University of Melbourne, Australia. Established in 1853, the University of Melbourne is a public-spirited institution that makes distinctive contributions to society in research, learning and teaching and engagement.
Xi’an Jiaotong – Liverpool University (XJTLU) is an international university jointly founded by Xi’an Jiaotong University China and the University of Liverpool UK. As an independent Sino-British venture, XJTLU is a pioneer in the field of higher education in mainland China. The campus is located in the city of Suzhou on China’s Eastern seaboard. In addition to our many local students and staff, XJTLU is rapidly developing its cosmopolitan image and global academic potential by welcoming students and professors from all over the world.
Noorul Islam Centre for Higher Education (NICE) - with University status, India. It aims at contributing to the engineering education systems of India, promotes research and innovation, focuses on building linkages with the industry and community. NICE provides instruction and training in Engineering and Technology, Management, Applied sciences, Medical Sciences, Dental Science and Para-Medical Sciences.
S.D. Asfendiyarov Kazakh National Medical University, Kazakhstan, provides teaching and research in the fields of therapeutic treatments, pediatry, public health, management in public health and pharmacy, general medicine, professional training.
Greenwich University, Pakistan. GU's Study programs ranges from Short Courses to Post-Doctoral Fellowships in disciplines fitting the needs of today while choosing the best possible technologies in order to deliver the knowledge required and educate interactively. All study programmes and fields of study are presented online.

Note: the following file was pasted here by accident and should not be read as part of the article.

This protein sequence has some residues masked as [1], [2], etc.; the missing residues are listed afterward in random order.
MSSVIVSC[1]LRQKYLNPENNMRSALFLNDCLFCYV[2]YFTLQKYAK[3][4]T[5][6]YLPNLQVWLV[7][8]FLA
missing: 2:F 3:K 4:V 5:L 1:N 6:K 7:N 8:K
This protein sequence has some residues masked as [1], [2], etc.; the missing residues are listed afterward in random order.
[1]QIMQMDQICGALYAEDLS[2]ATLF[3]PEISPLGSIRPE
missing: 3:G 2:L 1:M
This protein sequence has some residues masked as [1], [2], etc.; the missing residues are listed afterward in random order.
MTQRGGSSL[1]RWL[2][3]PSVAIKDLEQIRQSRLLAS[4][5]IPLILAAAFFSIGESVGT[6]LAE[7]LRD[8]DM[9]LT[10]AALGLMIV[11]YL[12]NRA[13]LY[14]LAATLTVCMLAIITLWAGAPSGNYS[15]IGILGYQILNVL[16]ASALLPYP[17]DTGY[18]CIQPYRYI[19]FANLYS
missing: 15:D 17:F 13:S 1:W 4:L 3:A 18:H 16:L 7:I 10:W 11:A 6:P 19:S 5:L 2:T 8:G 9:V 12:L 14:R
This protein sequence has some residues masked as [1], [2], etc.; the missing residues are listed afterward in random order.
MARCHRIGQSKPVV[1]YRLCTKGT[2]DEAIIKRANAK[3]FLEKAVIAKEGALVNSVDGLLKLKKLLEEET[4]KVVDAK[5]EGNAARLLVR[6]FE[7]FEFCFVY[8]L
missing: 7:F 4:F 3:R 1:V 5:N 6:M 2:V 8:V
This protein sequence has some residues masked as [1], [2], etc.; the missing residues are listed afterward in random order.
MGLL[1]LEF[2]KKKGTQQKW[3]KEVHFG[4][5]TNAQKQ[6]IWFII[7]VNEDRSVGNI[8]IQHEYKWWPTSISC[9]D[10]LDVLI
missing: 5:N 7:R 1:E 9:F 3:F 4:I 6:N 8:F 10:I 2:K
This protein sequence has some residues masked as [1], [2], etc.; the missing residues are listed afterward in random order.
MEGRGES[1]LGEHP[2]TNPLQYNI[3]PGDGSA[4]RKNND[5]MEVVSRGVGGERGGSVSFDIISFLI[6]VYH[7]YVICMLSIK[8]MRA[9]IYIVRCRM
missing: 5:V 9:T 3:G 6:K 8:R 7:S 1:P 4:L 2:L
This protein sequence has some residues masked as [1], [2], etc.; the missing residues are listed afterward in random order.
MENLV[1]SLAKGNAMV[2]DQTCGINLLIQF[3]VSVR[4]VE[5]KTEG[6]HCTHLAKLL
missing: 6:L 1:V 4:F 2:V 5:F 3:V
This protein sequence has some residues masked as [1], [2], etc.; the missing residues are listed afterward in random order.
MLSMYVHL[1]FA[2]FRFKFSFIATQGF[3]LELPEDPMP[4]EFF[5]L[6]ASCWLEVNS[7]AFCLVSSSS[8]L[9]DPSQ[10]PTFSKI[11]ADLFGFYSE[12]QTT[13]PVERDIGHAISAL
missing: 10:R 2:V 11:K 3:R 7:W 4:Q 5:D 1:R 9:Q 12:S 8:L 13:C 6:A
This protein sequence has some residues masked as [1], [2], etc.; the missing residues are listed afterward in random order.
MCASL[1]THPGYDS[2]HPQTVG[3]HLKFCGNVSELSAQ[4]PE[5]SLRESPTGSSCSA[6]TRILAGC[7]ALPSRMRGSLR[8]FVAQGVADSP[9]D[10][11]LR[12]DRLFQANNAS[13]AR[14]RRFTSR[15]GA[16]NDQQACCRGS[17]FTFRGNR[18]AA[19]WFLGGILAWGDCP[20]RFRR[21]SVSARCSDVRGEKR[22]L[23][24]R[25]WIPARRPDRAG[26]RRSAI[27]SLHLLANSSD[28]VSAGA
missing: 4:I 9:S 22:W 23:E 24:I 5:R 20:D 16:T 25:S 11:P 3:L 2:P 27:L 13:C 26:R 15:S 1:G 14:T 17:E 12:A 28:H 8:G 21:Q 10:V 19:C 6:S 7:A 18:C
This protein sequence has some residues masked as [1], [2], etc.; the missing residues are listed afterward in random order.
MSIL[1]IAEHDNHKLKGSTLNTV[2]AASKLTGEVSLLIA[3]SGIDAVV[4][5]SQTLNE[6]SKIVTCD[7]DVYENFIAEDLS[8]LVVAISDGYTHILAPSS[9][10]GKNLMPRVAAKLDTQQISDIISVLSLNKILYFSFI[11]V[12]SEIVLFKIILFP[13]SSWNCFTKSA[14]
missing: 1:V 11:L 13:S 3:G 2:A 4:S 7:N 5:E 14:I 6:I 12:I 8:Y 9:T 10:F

Prince Mohammad Bin Fahd University, Saudi Arabia. The vision of the founders is to ensure that the University participates in: Preparing future leaders in various fields of human knowledge and its application; Enriching and developing intelligence; Exploring innovative methodologies and technologies to achieve its objectives; Breaking the barrier between the academic and business society. Academic disciplines taught are : Business, Engineering, Arts & Sciences, Computer Engineering & Sciences, Graduate Programs, Undergraduate Programs, IT.
The University of West London, United Kingdom's mission is to raise aspiration through the pursuit of excellence. UWL’ vision is to be one of the leading employer engaged universities in the country, playing a major role in taking forward the world class skills agenda; be a business-facing University with a demand-led portfolio, delivered flexibly; continue to be a 'University of choice and opportunity' reaching out to students of all ages and backgrounds; be the leading modern University in London specialising in the generation, application, and transfer of knowledge. UWL’s values are: Creativity; Quality; Inclusiveness; Enabling and empowering all to access education that meets their needs; Diversity; Integrity.
American University in the Emirates (AUE), Dubai, UAE is one of the largest private not-for-profit liberal higher educational institution in the region with a wide portfolio of programs both Bachelors and Masters, in six colleges namely College of Business Administration, College of Computer Information Technology, College of Fashion Arts and Design, College of Education and College of Media and Mass Communication. AUE is committed to fostering a research-intensive culture and knowledge transfer through student-centered activities.